Supreme Court Strikes down Prohibition on Registering Immoral or Scandalous Trademarks
Before the United States Supreme Court (Opinion by Justice Kagan) on Writ of Certiorari to the United States Court of Appeals for the Federal Circuit.
Summary: The Lanham Act’s prohibition on registering immoral or scandalous trademarks violates the First Amendment because it discriminates on the basis of viewpoint.
Designer Erik Brunetti sought to register the trademark “FUCT.” The USPTO denied the application because 15 U.S.C. 1052(a) prohibits registering trademarks that include immoral or scandalous matter. Brunetti challenged the “immoral or scandalous” bar in section 1052(a). The Federal Circuit held that provision violated the First Amendment.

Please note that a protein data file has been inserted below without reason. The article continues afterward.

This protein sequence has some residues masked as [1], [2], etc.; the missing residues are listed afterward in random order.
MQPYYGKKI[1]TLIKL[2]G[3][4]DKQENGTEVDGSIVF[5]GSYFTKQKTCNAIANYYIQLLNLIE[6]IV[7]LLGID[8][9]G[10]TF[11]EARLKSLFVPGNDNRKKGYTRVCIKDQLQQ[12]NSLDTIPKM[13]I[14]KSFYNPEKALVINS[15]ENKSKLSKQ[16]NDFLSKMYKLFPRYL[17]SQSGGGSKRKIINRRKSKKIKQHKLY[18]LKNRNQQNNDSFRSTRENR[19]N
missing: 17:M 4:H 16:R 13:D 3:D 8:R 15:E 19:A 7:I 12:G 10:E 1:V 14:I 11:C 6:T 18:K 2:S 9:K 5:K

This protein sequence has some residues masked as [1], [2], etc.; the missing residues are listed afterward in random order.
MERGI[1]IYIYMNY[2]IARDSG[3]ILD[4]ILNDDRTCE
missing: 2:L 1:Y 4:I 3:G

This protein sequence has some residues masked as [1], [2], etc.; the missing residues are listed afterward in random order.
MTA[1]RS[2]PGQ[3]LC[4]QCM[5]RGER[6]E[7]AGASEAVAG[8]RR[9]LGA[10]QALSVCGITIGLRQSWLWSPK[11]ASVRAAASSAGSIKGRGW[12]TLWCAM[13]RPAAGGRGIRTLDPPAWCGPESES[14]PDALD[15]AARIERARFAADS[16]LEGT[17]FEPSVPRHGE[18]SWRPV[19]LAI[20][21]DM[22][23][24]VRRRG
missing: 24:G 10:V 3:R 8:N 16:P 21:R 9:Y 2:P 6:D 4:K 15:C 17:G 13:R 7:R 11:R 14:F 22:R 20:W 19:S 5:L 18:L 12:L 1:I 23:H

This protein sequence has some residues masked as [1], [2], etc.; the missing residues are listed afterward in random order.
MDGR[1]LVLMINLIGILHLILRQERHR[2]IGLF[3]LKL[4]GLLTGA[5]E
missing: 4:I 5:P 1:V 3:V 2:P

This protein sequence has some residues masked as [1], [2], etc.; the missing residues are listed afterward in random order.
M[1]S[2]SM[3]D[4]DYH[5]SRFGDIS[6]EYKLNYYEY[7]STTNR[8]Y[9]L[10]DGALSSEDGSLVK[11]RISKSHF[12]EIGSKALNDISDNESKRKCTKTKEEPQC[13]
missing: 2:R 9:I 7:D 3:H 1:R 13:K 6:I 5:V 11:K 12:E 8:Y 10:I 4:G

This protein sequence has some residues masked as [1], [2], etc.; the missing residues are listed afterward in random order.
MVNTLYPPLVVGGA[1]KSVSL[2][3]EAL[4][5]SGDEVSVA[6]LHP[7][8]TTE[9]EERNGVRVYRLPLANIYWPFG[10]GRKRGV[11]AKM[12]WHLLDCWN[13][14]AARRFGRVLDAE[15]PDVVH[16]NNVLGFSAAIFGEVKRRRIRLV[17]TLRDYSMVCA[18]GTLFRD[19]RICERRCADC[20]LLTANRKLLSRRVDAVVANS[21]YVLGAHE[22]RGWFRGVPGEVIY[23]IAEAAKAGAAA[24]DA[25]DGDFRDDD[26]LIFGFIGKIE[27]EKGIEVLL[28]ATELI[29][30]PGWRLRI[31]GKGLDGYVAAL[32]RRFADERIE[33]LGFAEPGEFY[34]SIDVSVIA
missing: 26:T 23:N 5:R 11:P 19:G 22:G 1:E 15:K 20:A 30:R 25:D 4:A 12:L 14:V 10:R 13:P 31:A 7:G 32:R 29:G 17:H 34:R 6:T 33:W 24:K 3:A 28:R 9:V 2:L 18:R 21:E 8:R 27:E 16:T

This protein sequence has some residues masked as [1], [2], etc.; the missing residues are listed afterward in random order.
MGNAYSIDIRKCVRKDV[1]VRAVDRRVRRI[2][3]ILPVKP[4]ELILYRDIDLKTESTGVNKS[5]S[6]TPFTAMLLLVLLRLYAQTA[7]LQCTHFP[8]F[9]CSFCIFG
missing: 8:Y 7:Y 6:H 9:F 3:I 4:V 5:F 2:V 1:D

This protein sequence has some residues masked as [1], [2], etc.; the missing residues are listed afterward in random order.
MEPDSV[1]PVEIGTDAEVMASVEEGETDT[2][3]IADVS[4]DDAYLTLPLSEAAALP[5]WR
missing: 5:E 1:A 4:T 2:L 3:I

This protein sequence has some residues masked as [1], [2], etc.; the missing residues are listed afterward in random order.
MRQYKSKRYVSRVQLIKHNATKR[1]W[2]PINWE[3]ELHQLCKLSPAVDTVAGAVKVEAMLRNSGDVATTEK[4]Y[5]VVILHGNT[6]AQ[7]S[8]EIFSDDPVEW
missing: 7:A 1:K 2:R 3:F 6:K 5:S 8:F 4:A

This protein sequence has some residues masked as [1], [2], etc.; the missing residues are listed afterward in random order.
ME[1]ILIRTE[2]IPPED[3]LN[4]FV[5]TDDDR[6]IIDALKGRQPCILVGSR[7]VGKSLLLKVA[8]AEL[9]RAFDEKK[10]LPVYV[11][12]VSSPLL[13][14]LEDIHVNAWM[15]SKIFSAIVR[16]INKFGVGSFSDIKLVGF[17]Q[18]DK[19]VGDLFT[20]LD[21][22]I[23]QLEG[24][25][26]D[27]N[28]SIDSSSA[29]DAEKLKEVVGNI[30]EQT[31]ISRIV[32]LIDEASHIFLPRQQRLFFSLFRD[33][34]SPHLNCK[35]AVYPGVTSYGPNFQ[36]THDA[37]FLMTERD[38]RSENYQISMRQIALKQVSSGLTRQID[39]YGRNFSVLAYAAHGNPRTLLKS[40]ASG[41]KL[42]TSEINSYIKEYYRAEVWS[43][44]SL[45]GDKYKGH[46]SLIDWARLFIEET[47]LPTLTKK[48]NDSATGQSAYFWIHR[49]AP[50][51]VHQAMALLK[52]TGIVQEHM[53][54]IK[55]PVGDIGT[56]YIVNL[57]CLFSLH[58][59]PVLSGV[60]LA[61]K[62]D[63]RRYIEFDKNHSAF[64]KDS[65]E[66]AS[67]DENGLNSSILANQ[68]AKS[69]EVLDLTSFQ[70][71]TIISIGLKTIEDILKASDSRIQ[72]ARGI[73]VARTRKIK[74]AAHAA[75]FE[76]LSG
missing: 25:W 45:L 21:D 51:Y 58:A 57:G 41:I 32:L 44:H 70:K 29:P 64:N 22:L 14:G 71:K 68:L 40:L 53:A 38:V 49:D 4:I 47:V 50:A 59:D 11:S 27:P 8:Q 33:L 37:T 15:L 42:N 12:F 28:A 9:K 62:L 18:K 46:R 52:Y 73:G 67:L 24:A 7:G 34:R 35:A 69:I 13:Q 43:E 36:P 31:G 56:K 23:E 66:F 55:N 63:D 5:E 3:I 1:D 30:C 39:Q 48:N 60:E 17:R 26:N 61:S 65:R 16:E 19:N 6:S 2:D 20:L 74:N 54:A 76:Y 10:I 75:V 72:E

The Supreme Court affirmed. In an earlier Supreme Court case, Matal v. Tam, the Supreme Court held a ban on registering trademarks that disparage persons was unconstitutional because it was based on viewpoint. The Supreme Court applied Matal and held that the “immoral or scandalous” bar was similarly unconstitutional because it discriminates on the basis of viewpoint. The statute, on its face, distinguished between ideals aligning with conventional societal norms, and those that defy society’s sense of decency, which resulted in a viewpoint-discriminatory application of the law. Thus, the provision violated the First Amendment.
Justice Alito concurred, but argued the decision does not prevent Congress from adopting a more carefully crafted statute to preclude the registration of marks containing vulgar terms. Chief Justice Roberts dissented in part, agreeing that the term “immoral” cannot be given a narrow construction to eliminate viewpoint bias, but arguing that the term “scandalous” could be construed narrowly to eliminate viewpoint bias.
Editor: Paul Stewart